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Þingeyri, Bildudalir, Dynjandi, Iceland, Landscape, Nature, Photography, seascape, Travel, Vestfirðir, Waterfall, West Fjords, Wilderness .

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Þingeyri, Bildudalir, Dynjandi, Iceland, Landscape, Nature, Photography, seascape, Travel, Vestfirðir, Waterfall, West Fjords, Wilderness .

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Þingeyri, Bildudalir, Dynjandi, Iceland, Landscape, Nature, Photography, seascape, Travel, Vestfirðir, Waterfall, West Fjords, Wilderness

This is now our first sighting of the Dynjandi series of waterfalls.

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Þingeyri, Bildudalir, Dynjandi, Iceland, Landscape, Nature, Photography, seascape, Travel, Vestfirðir, Waterfall, West Fjords, Wilderness

Dynjandi.

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Þingeyri, Bildudalir, Dynjandi, Iceland, Landscape, Nature, Photography, seascape, Travel, Vestfirðir, Waterfall, West Fjords, Wilderness

The falls are overall about one hundred metres high.

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Þingeyri, Bildudalir, Dynjandi, Iceland, Landscape, Nature, Photography, seascape, Travel, Vestfirðir, Waterfall, West Fjords, Wilderness

After Dynjandi, the weather closed in.  This is a view somewhat later looking through the rain and fog towards Þingeyri.  The fjord you are looking at is Dýrafjörður, setting for Gisla’s Saga, a complex tale of murder and revenge featuring Gisli Sturrson and set in the tenth century.  There is a useful summary here but there’s nothing like reading the full saga which you can find here.

Further on again, approaching Ísafjörður, I encountered probably the freakiest driving condition I have experienced.  Driving into a tunnel, I found myself in a one-lane tunnel with traffic in both directions.  The headlights of oncoming vehicles were directly ahead in the darkness.  Every so often, there is a passing bay so that vehicles travelling in a particular direction (I think, North) can pull over and let oncoming traffic through.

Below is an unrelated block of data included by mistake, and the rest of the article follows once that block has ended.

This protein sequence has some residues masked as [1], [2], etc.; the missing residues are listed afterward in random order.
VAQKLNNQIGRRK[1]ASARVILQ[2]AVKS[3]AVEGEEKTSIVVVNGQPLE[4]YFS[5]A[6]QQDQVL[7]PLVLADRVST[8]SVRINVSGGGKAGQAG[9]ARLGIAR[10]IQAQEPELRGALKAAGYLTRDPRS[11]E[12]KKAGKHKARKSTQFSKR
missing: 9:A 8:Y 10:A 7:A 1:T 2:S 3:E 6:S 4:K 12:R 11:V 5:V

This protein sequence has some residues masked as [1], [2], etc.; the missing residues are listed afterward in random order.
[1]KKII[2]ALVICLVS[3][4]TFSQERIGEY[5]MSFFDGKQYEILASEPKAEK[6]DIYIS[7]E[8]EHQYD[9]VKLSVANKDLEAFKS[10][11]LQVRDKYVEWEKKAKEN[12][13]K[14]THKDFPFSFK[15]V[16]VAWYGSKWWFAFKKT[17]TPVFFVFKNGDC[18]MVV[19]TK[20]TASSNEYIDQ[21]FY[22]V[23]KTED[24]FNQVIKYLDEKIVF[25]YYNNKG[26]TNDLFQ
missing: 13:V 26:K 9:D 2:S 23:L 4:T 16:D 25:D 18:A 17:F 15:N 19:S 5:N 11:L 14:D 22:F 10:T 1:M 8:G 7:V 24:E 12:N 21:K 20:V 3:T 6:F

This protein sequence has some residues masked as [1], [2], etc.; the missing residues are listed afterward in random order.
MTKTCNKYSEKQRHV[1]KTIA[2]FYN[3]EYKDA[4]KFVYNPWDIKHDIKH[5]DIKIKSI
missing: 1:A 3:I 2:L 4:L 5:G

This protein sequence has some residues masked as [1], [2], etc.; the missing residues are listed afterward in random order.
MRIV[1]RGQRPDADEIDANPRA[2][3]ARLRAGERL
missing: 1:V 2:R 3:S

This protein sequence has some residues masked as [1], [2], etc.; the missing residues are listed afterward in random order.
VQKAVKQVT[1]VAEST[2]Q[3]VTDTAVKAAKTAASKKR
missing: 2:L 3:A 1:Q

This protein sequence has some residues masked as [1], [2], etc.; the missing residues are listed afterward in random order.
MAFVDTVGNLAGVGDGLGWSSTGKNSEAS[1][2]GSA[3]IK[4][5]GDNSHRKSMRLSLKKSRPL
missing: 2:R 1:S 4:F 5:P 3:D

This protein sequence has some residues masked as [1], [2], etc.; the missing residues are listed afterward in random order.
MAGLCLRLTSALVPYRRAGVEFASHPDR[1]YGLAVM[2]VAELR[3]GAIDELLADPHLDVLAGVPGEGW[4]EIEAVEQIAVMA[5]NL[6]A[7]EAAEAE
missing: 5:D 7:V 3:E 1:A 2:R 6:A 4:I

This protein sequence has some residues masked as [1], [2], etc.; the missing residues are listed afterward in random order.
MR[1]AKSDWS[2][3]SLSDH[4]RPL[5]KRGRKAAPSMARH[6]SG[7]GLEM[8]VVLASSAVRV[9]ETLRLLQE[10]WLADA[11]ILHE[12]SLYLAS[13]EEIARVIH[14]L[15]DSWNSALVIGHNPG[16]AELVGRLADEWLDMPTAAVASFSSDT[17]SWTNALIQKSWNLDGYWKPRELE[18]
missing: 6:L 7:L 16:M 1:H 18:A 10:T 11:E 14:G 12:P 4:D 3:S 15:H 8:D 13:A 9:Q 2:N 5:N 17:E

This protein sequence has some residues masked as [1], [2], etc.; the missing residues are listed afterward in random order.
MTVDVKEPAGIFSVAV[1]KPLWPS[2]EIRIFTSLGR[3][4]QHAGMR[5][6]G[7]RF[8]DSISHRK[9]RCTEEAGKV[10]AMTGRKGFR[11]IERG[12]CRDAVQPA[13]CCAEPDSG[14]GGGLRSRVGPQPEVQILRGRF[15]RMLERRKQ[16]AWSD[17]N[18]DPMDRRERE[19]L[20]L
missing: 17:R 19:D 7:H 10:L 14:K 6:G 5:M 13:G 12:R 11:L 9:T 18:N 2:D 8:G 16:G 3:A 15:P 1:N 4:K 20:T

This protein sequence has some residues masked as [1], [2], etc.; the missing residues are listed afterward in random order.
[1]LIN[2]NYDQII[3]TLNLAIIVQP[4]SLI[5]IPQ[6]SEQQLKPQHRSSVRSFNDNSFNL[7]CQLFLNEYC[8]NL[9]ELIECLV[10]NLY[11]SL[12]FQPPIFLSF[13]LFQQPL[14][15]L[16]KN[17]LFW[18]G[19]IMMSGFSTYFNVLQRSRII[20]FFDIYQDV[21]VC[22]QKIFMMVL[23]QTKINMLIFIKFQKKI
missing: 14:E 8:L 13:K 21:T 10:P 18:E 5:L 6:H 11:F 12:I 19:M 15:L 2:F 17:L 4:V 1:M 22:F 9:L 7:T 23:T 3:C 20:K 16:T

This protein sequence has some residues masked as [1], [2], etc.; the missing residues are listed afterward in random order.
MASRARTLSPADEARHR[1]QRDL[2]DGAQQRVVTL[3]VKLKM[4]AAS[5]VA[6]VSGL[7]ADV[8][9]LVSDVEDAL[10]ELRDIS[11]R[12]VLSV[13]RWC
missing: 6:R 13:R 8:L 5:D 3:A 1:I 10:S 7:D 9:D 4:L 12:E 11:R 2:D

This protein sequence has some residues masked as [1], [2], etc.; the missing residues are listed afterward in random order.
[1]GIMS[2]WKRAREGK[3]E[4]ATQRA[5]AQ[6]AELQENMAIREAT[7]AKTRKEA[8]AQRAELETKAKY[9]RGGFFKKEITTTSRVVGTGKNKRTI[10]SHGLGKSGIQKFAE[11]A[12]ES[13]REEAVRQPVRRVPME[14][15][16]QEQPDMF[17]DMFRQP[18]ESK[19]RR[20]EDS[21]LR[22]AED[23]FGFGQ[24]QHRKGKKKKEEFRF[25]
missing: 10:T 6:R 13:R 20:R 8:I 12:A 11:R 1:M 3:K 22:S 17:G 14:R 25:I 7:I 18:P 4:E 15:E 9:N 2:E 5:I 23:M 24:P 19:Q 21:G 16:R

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12 comments on “Dynjandi

  1. beautiful pics..will bookmark this place.

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  2. Kerry Scarlett says:

    Awesome Murray. The solitude is outstanding.

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  3. Wow. Austere isn’t a stong enough word for these scenes. I am curious as to no animals there. I would think a caribou herd would do well. Maybe a sheep or two, or a musk ox.

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    • Murray Foote says:

      There are sheep and cattle and the Icelandic horse but they probably all have to be kept indoors in winter. The Arctic Fox is the only native mammal apart from seals though very occasionally polar bears come ashore here and they are then hunted down and killed. Reindeer were introduced and Mink accidentally released. Musk oOxen and Arctic Hares were introduced but did not survive.

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  4. leecleland says:

    A stark and beautiful place as you say, that tunnel sound positively scary!

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  5. Chris says:

    Nice images and I always like to see how other people see a landscape I know very well. The westfjords are a landscape that never gets boring, the better you know it, the more small things you will find.
    Regarding the driving and the tunnels: You get used to it 🙂

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    • Murray Foote says:

      Hello Christian!

      I’m sure that’s true about the Westfjords. So many places there left to explore that would also look very different in different weather conditions.

      The first tunnel took me by surprise. The signage could be better going in and I was into it before I knew what hit me!